Stop Weeds from Going to Seed
Bare ground is an invitation for weed development. From the looks of it, Waterhemp and Marestail are having quite a party in the fields! Large-seeded broadleaf weeds like giant ragweed, sunflower and cocklebur are showing up, too.
Existing weed vegetation should be controlled with tillage, herbicides, or a combination of tactics. Weed management on prevent plant acres is challenging for a couple reasons. First of all, many of those fields have weeds growing on them that are now two to three feet tall. The taller the weeds, the harder it is to manage them.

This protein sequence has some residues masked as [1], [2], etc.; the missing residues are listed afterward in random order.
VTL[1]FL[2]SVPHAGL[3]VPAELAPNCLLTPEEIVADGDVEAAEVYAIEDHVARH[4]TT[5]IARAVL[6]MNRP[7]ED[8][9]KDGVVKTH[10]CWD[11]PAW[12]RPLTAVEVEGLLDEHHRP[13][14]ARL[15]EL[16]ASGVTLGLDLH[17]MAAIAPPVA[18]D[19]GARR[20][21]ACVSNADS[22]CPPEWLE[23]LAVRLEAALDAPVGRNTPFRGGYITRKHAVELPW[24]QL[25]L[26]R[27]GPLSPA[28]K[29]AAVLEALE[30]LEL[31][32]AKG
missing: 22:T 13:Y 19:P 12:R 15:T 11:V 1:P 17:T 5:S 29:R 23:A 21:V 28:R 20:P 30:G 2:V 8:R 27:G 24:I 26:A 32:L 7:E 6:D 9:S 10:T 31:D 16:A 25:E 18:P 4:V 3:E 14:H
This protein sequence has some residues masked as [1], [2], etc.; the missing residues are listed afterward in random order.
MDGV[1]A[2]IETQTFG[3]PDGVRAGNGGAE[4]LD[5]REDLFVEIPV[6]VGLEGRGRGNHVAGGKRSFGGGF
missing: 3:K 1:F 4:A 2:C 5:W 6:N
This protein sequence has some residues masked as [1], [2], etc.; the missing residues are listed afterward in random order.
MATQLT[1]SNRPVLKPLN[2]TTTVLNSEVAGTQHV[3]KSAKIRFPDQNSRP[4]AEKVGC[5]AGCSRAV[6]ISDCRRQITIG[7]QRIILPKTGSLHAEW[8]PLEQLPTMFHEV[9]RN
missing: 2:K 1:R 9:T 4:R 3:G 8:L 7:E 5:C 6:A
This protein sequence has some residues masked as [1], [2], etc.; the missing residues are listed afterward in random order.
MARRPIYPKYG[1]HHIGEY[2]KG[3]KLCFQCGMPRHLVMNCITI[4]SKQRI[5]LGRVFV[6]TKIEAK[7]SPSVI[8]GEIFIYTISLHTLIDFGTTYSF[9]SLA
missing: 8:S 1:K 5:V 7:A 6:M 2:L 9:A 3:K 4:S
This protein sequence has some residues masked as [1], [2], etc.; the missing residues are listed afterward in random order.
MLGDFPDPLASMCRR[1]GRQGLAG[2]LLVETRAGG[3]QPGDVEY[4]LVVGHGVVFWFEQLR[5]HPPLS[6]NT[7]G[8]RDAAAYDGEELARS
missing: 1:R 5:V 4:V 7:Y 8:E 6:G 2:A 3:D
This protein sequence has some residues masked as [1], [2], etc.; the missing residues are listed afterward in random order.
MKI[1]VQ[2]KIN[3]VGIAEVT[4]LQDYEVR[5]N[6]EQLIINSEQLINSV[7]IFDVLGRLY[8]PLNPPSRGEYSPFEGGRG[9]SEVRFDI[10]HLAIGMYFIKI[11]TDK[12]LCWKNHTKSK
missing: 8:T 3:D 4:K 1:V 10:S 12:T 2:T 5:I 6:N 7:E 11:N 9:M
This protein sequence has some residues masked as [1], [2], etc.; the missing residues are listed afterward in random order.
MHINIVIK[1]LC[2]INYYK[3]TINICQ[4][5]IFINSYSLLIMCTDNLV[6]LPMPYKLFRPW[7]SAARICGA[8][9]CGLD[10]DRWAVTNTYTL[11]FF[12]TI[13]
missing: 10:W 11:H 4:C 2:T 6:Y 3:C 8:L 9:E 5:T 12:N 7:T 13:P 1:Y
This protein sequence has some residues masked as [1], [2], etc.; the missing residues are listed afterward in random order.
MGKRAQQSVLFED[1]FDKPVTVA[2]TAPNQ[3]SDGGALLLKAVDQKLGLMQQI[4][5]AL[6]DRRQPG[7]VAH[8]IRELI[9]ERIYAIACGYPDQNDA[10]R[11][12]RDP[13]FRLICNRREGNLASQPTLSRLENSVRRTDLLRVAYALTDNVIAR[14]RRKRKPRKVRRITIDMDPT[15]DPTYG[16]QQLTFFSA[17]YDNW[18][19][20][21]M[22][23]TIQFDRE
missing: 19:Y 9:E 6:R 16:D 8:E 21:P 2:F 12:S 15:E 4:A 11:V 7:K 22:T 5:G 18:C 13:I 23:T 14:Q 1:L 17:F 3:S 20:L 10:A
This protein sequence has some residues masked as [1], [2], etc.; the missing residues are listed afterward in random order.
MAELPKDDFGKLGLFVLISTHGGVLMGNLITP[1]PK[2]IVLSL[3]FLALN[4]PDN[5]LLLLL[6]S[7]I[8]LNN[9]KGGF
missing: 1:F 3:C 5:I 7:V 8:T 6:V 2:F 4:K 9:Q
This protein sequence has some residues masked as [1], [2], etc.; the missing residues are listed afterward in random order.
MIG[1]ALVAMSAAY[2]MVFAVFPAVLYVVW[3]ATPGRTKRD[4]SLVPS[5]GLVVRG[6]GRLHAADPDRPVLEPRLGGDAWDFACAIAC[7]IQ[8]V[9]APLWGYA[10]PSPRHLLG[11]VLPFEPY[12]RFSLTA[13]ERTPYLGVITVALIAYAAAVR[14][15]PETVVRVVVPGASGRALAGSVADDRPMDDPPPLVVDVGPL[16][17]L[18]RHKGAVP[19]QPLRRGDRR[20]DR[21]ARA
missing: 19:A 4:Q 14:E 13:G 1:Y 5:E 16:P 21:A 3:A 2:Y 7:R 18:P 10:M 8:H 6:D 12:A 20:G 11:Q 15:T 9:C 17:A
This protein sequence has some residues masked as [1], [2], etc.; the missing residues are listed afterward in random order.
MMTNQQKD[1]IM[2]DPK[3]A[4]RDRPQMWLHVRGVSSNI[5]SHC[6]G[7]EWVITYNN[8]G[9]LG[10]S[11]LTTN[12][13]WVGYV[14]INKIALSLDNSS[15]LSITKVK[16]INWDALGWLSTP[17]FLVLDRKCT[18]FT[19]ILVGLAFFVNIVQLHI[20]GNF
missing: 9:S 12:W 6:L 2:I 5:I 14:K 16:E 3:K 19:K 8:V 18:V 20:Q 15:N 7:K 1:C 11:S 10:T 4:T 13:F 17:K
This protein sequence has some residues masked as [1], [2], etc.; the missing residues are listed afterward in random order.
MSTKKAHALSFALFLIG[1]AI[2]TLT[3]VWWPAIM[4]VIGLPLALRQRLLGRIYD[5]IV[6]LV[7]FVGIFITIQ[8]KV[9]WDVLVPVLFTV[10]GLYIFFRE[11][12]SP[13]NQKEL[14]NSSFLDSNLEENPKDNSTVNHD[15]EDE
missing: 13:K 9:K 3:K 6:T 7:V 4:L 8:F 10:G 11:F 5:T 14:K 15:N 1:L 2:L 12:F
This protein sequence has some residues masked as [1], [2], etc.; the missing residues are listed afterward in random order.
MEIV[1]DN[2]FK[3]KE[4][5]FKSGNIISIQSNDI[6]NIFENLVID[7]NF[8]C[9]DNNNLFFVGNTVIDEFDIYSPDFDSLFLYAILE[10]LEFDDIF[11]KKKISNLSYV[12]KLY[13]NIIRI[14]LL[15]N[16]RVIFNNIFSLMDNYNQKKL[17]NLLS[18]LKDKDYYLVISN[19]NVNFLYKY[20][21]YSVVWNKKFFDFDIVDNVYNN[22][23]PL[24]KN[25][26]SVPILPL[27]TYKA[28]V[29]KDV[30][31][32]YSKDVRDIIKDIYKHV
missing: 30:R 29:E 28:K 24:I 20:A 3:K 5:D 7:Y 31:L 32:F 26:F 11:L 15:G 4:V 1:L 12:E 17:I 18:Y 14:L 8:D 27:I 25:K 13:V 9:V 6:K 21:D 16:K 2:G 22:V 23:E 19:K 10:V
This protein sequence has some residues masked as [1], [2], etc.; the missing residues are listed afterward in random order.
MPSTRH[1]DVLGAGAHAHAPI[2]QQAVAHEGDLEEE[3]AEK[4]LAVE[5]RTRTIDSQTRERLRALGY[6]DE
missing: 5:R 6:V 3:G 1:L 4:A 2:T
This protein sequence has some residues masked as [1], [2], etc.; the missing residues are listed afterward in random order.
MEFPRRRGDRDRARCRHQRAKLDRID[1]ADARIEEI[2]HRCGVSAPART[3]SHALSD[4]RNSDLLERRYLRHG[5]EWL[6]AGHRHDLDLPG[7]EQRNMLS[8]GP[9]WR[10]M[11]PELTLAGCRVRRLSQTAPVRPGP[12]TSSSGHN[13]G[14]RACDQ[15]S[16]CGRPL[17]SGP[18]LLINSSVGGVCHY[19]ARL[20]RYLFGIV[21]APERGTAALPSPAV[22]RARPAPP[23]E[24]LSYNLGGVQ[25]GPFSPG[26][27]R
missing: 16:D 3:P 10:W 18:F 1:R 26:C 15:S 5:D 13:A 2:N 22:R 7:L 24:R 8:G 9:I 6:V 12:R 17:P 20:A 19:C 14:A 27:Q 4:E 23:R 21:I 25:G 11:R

Some weeds are simply too large to effectively spray at this point, and those weeds that survive a herbicide application can start developing resistance. Manage herbicide resistance before it becomes a major problem. Some farmers are trying to control weeds with tillage, but this method may require more than one pass.
You don’t want this season’s weeds to rob next year’s corn or soybean crop of yield. Crops have a better chance of reaching optimal yield when they’re not competing with weeds for sunlight, water and nutrients.
It’s important to take care of the weeds before they go to seed. As weeds reach maturity, any seeds they leave behind will increase the difficulty of keeping next year’s crop clean. Dead weeds don’t make seeds!